Patriarchy's Dark Side: Female Criminality
By Shuvangi Das
“The rights are first demanded, then commanded and later snatched”.
Women have naturally emerged as the foundations of every community. A woman, particularly in a nation like India, is constrained by many conventional standards and is expected to fulfil the roles of procreator, nurturer, and defender of social custom, morality, and family cohesion. Women face numerous opportunities in both their professional and personal lives as a result of these expectations.
Most families do not support, appreciate, or accept a woman's decision to be self-sufficient, and such situations encourage women to rebel by providing them with a platform from which they are more likely to depart or commit a crime. In 2019, women made up 6.15 percent of all criminals convicted under the Indian Penal Code (IPC). The number of women detained for cognizable offences between the ages of 18 and 30 years in 2018 (NCRB, 2018) was 64,369 (4.13 percent), which has increased to 1,91,508 (6.15 percent) in 2019. (NCRB, 2019).
Because of their impact on the rearing of children and the general fabric of society, women in confrontation with the law should be regarded a critical challenge. However, men dominate most criminal activities, and this disparity between male and female crime rates is the result of cultural expectations that are different for both genders. In general, the male member of society carries the responsibility of being the family's wage earner and defender.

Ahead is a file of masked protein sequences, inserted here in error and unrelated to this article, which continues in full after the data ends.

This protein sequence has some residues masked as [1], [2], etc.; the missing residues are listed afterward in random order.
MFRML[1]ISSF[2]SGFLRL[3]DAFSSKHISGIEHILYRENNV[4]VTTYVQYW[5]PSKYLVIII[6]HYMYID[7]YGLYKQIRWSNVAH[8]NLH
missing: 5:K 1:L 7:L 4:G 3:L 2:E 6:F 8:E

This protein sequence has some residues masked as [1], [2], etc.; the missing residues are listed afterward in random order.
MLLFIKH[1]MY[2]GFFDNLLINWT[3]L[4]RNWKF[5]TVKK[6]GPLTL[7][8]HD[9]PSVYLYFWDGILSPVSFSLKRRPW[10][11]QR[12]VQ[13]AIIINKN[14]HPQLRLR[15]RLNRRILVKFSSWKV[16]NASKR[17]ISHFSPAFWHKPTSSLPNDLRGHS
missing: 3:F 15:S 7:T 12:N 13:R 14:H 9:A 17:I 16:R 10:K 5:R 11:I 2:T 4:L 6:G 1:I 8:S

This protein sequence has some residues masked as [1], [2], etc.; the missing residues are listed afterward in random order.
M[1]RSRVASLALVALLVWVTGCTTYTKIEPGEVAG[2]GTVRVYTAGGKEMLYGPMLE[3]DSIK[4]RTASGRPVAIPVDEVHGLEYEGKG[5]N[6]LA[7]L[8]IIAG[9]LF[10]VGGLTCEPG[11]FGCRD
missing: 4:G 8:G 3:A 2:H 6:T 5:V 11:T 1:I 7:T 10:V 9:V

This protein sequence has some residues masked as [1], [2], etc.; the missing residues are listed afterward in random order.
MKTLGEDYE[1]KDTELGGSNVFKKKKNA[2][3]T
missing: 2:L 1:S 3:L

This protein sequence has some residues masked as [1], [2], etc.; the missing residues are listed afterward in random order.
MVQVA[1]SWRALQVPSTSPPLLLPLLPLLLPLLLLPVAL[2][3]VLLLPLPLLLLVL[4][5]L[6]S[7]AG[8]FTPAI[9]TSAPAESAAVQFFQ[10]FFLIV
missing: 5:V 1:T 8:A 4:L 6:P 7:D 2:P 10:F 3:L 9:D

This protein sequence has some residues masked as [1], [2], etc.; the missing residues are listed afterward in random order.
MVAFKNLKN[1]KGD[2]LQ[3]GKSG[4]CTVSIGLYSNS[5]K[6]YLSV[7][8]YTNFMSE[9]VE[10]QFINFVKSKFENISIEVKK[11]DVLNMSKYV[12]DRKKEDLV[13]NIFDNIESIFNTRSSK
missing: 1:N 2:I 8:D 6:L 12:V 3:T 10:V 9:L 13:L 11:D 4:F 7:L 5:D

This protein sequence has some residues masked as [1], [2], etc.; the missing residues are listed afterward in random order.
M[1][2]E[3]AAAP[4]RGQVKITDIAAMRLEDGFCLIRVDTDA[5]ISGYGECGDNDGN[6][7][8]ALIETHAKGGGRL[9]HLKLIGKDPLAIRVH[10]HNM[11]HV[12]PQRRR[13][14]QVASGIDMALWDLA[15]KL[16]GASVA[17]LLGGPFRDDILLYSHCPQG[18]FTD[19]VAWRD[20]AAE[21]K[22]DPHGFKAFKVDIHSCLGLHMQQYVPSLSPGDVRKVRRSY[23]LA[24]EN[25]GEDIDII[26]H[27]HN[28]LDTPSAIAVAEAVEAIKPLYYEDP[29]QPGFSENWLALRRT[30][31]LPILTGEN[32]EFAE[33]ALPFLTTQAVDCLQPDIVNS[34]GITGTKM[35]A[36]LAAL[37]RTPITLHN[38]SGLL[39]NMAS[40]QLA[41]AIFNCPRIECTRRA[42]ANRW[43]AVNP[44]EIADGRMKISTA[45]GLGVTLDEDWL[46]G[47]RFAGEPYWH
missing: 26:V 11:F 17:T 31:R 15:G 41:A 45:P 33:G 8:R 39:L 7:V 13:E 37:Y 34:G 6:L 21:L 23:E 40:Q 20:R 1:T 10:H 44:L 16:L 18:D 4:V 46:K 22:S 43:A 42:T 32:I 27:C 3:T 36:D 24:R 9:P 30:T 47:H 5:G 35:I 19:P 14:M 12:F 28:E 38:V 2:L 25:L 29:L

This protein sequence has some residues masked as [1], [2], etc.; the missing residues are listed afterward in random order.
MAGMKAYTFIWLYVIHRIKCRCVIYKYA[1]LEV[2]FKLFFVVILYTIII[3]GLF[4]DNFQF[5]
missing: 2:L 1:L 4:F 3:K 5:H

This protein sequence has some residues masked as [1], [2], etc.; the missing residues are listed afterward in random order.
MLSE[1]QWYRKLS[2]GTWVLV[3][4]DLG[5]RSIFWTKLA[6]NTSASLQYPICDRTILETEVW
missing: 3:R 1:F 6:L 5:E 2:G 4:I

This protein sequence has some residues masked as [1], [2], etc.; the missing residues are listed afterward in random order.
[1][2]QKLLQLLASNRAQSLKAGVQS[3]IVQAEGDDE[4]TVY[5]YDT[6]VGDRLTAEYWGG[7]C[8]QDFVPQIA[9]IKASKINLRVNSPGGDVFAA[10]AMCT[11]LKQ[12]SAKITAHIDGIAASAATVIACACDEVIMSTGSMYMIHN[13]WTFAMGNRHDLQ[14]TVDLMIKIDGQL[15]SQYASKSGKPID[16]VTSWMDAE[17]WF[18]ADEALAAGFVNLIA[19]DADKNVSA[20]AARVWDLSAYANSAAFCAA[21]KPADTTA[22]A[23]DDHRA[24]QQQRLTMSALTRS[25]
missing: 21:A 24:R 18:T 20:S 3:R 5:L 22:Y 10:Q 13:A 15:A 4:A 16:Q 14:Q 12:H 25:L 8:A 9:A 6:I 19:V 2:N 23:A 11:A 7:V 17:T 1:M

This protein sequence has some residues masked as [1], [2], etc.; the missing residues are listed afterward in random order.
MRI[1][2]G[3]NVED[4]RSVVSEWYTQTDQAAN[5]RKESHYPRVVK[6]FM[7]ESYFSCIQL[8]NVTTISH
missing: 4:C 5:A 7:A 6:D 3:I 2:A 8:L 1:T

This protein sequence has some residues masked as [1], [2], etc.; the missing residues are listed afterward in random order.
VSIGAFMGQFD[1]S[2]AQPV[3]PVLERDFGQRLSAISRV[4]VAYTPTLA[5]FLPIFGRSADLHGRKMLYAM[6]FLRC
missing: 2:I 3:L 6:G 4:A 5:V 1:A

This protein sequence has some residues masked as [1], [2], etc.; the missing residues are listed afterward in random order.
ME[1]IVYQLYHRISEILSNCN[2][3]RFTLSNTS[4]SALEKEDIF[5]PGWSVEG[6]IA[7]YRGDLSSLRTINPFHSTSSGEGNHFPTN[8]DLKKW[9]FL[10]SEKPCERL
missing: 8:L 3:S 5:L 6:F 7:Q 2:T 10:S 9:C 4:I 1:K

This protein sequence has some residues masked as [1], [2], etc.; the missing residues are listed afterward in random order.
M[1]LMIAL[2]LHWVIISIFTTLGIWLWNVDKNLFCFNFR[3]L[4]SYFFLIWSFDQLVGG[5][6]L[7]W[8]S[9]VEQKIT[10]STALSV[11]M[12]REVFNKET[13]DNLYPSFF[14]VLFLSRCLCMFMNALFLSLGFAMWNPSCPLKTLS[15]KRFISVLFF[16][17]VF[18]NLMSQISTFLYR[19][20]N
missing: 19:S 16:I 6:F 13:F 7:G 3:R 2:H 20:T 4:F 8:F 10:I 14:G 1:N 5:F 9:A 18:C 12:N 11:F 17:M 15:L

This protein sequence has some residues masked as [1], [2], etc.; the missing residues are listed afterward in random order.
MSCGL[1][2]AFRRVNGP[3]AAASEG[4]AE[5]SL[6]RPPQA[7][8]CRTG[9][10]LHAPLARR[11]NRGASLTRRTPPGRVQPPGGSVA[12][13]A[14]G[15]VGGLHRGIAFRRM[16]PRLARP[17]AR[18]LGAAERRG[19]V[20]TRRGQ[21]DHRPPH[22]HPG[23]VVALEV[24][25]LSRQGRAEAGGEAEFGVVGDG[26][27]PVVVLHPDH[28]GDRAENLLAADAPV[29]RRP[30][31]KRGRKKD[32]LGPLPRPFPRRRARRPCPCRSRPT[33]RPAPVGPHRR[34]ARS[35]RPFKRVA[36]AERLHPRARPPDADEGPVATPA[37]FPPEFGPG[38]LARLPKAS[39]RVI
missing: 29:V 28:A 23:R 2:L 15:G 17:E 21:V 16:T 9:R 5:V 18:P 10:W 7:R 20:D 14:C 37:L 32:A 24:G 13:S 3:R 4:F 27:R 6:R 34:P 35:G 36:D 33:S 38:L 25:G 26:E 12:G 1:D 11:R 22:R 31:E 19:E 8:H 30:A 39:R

In this situation, he is exposed to a great deal of competition outside the home, making it impossible for him to keep to the legal ways of reaching the expected goals within the given time frame. On the other hand, a woman's traditional job is to nurture her family within the four walls of her home, where she encounters little or no competition and is thus less likely to utilise unethical tactics to achieve her objectives.
According to psychologist Anchal Bhagat, the social environment has a significant role in the development of female offenders, particularly in patriarchal societies. Despite the Indian constitution's provision of equal rights and privileges, a woman's fate is unchangeable. She does not receive the credit and respect she deserves despite her equal commitment and good achievement in both her school and her workplace.
When she has to obey the dictates of a man of lesser competence, the problem multiplies, and her own viewpoint is cruelly crushed and overheard. She has been victimised solely because she is a woman. Bhagat went on to discuss how a victim might become a victimizer, citing Phoolan Devi, the bandit queen, as an example, Phoolan Devi was 11 years old when she married a thug in his forties who was terribly aggressive. Following that, she was subjected to a succession of abuses in her life, including domestic abuse, marital rape, gang raped for three weeks, and public humiliation. To exact her vengeance, she eventually became a dacoit.